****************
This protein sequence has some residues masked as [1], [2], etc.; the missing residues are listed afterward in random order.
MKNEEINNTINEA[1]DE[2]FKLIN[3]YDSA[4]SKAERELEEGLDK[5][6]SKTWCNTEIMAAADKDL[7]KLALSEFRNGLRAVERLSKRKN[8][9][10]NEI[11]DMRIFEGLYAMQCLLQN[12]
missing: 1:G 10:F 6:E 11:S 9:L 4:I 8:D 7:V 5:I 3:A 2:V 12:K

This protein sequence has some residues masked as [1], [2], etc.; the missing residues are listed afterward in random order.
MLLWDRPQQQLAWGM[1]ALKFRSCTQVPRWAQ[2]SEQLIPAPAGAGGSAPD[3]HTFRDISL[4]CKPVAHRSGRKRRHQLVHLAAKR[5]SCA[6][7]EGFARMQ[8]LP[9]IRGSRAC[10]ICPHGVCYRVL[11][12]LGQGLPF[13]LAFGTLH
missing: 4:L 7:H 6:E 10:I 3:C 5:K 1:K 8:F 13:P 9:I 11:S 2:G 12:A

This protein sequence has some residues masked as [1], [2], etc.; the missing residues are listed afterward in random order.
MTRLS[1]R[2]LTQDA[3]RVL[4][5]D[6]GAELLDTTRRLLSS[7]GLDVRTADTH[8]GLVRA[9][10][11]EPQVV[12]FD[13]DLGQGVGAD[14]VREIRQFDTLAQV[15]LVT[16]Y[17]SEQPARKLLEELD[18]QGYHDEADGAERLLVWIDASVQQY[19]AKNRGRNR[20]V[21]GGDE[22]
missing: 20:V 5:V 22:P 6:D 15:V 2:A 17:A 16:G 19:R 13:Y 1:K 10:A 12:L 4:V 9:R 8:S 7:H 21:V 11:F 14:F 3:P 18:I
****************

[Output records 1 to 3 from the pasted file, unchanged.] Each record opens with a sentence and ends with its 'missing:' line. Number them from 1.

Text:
This protein sequence has some residues masked as [1], [2], etc.; the missing residues are listed afterward in random order.
MKNEEINNTINEA[1]DE[2]FKLIN[3]YDSA[4]SKAERELEEGLDK[5][6]SKTWCNTEIMAAADKDL[7]KLALSEFRNGLRAVERLSKRKN[8][9][10]NEI[11]DMRIFEGLYAMQCLLQN[12]
missing: 1:G 10:F 6:E 11:S 9:L 4:I 8:D 7:V 5:I 3:A 2:V 12:K

This protein sequence has some residues masked as [1], [2], etc.; the missing residues are listed afterward in random order.
MLLWDRPQQQLAWGM[1]ALKFRSCTQVPRWAQ[2]SEQLIPAPAGAGGSAPD[3]HTFRDISL[4]CKPVAHRSGRKRRHQLVHLAAKR[5]SCA[6][7]EGFARMQ[8]LP[9]IRGSRAC[10]ICPHGVCYRVL[11][12]LGQGLPF[13]LAFGTLH
missing: 4:L 7:H 6:E 10:I 3:C 5:K 1:K 8:F 13:P 9:I 11:S 2:G 12:A

This protein sequence has some residues masked as [1], [2], etc.; the missing residues are listed afterward in random order.
MTRLS[1]R[2]LTQDA[3]RVL[4][5]D[6]GAELLDTTRRLLSS[7]GLDVRTADTH[8]GLVRA[9][10][11]EPQVV[12]FD[13]DLGQGVGAD[14]VREIRQFDTLAQV[15]LVT[16]Y[17]SEQPARKLLEELD[18]QGYHDEADGAERLLVWIDASVQQY[19]AKNRGRNR[20]V[21]GGDE[22]
missing: 20:V 5:V 22:P 6:D 15:V 2:A 17:A 16:G 19:R 13:Y 1:K 10:A 12:L 4:V 9:R 8:S 7:H 21:V 11:F 14:F 3:P 18:I